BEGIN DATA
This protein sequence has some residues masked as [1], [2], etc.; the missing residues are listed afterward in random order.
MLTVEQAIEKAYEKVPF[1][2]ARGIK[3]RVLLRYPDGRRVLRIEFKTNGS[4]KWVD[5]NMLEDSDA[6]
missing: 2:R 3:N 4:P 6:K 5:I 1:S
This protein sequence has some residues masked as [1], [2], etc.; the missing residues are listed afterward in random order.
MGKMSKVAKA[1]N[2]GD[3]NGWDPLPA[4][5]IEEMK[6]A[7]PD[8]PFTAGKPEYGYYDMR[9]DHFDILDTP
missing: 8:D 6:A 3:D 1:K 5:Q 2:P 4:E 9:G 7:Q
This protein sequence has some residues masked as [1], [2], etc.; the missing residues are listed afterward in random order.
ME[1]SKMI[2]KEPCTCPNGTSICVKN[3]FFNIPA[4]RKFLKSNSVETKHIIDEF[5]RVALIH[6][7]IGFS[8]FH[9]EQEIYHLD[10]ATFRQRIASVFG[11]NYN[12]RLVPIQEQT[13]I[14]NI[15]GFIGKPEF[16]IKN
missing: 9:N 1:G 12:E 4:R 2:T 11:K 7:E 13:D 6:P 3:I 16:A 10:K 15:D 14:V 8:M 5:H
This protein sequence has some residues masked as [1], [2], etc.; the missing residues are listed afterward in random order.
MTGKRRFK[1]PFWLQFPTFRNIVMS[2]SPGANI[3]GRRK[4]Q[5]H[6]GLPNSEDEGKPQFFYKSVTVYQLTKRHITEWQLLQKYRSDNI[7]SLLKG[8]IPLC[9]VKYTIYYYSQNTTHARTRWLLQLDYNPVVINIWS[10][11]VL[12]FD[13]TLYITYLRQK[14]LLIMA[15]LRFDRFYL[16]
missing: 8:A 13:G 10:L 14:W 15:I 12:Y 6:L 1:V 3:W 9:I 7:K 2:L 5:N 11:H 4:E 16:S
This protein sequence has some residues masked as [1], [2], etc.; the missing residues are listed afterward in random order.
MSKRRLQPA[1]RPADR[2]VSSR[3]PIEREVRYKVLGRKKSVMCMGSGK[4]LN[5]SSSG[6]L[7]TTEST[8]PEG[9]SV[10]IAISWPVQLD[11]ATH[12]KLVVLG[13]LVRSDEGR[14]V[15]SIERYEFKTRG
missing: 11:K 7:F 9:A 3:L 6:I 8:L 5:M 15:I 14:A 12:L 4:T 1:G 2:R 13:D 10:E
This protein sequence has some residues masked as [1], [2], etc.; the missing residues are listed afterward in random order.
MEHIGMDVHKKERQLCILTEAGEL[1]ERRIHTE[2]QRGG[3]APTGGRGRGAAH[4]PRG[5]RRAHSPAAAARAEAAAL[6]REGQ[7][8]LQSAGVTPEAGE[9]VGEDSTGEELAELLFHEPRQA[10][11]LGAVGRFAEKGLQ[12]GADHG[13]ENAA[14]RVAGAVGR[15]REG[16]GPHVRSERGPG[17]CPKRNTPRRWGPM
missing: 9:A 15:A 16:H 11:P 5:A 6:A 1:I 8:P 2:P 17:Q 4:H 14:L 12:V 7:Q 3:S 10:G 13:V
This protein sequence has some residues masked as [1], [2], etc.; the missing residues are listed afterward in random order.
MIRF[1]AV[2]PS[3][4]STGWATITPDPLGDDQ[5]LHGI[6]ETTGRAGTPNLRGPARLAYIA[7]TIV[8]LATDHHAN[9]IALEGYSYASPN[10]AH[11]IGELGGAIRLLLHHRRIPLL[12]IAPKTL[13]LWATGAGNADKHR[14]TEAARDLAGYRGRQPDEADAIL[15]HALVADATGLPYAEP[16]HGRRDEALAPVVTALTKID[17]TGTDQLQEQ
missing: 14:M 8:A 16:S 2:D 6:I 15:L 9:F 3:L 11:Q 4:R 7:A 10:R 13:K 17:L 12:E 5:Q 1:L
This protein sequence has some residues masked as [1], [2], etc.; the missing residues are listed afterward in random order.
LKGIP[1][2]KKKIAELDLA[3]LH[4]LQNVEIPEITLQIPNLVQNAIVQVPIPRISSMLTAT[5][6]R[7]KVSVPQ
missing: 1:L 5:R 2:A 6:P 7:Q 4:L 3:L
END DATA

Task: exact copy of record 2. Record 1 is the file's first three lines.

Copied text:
This protein sequence has some residues masked as [1], [2], etc.; the missing residues are listed afterward in random order.
MGKMSKVAKA[1]N[2]GD[3]NGWDPLPA[4][5]IEEMK[6]A[7]PD[8]PFTAGKPEYGYYDMR[9]DHFDILDTP
missing: 8:D 6:A 3:D 1:K 5:Q 2:P 4:E 9:G 7:Q